Cerebral Palsy

Medical negligence or improper medical care can lead to cerebral palsy (CP). CP is a birth injury that affects the brain and central nervous system of an infant. Cerebral palsy symptoms can include shaking or spastic limbs and lack of overall movement control. Cerebral palsy can also impair brain functioning, vision and hearing. Cerebral palsy is caused by a lack of oxygen to the infant’s brain during your pregnancy, labor or delivery. According to United Cerebral Palsy (UCP), there are about 8,000 cerebral palsy cases each year in the United States.

Types of Cerebral Palsy

Cerebral palsy types can have different levels of severity and different kinds of symptoms. Signs and symptoms of cerebral palsy depend on the severity and location of the brain injury. Typically, symptoms will include the inability to control movement in limbs, such as spastic, rigid, slow, or shaky movements.

Other common signs include difficulty with eating, speaking, swallowing and a problem with drooling. Symptoms may be limited to one side of the body or to a single limb. One of the early signs of cerebral palsy is missing common developmental milestones. Some developmental milestones include when babies can support their own head and neck or sit up an their own. Typically, with cerebral palsy treatment and therapies, symptoms don’t worsen with age because the initial brain injury that caused your child’s cerebral palsy doesn’t change.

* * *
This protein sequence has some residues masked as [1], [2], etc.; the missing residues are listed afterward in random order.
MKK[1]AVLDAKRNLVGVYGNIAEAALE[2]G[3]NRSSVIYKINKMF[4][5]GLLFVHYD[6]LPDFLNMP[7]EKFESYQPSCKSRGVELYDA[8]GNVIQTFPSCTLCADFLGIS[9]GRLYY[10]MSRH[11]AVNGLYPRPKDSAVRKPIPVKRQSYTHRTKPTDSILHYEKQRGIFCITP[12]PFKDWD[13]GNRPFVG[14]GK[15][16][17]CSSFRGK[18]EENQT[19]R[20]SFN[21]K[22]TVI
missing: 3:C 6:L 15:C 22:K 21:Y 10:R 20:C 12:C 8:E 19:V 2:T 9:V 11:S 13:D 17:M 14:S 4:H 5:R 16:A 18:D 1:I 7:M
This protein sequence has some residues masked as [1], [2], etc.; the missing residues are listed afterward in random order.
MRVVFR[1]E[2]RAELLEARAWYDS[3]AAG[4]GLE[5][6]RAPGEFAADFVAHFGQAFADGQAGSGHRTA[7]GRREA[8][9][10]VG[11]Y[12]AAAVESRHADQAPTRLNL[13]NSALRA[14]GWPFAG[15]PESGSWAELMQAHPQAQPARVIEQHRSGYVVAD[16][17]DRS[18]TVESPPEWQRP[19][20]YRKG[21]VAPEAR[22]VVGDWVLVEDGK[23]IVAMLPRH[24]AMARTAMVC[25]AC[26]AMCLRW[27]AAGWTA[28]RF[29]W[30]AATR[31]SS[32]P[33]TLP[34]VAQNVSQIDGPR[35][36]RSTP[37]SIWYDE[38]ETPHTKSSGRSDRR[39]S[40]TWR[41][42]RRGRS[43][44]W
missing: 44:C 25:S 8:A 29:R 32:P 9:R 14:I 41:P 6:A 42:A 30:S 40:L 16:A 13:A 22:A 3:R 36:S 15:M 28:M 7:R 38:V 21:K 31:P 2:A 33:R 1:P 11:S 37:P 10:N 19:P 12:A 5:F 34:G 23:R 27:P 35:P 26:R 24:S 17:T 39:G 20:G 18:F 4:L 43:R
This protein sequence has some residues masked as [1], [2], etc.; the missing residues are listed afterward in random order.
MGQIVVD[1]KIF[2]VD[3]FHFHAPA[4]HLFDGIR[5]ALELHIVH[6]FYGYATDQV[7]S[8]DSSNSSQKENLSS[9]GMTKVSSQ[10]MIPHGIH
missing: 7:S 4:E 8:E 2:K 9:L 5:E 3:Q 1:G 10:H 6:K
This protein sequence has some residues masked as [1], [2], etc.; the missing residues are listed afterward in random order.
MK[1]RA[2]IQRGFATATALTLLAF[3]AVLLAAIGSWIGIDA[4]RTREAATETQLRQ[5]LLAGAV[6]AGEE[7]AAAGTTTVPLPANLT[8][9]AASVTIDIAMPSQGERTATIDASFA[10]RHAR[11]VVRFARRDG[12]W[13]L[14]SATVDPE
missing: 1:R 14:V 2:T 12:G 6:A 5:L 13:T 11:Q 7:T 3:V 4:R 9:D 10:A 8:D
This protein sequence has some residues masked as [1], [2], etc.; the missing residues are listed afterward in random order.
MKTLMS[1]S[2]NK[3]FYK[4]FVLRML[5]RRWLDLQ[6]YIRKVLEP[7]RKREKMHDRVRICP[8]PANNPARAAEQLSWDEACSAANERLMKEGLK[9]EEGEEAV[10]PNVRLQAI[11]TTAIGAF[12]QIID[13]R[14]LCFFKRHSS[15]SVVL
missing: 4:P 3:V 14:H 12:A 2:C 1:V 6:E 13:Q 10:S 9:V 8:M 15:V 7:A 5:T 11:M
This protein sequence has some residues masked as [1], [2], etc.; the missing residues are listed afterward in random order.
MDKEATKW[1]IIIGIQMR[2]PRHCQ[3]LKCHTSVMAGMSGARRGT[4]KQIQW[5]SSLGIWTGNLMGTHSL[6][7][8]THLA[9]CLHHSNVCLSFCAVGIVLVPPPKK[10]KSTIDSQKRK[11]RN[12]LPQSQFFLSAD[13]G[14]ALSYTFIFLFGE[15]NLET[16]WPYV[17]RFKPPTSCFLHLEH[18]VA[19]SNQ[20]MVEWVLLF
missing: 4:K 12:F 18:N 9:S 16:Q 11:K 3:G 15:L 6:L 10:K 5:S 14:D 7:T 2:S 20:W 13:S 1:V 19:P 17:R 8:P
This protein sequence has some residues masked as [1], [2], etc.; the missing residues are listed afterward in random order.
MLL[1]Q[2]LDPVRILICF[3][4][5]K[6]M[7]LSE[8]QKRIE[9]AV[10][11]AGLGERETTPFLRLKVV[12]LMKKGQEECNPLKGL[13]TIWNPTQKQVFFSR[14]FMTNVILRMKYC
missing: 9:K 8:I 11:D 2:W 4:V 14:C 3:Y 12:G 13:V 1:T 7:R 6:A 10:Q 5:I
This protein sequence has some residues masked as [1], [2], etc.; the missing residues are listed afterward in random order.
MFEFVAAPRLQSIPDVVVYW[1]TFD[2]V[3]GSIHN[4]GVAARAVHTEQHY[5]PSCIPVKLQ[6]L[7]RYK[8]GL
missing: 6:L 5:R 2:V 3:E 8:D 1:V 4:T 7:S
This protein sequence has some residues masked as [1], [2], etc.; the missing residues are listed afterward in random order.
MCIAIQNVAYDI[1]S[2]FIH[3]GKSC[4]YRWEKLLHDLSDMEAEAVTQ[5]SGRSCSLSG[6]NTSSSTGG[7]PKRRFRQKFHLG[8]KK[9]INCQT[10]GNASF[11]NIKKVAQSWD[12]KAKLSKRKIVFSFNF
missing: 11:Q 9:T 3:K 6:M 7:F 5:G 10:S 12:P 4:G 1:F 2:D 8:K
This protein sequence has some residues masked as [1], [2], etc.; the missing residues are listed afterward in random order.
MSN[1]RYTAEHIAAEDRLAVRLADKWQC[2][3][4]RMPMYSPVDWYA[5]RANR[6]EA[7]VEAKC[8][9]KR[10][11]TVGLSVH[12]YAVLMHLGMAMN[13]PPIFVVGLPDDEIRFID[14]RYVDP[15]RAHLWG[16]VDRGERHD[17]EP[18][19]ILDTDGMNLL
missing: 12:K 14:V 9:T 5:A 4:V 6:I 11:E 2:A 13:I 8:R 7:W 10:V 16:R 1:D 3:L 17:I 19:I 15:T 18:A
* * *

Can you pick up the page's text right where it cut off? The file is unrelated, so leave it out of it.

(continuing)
If you see signs and symptoms of cerebral palsy in your child, even if your child has not yet been diagnosed with cerebral palsy, call our nurse case managers today for a free consultation.

Cerebral Palsy Life Expectancy

Typically, a child’s life expectancy with cerebral palsy is normal and equivalent to that of someone without it. However, the cost in both time and expense to care for a child with cerebral palsy can be overwhelming for a family. In 2003, the average lifetime care costs for a child with cerebral palsy totaled $921,000.*

Because the need varies so greatly, the individual costs of providing assistance to a child with cerebral palsy also vary greatly. Call one of our nurse case managers at Sokolove Law today to discuss your child’s case and the specific financial challenges you’re facing.

*Source: Centers for Disease Control and Prevention. Economic costs associated with mental retardation, cerebral palsy, hearing loss, and vision impairment — United States, 2003. MMWR 2004; 53:57-9.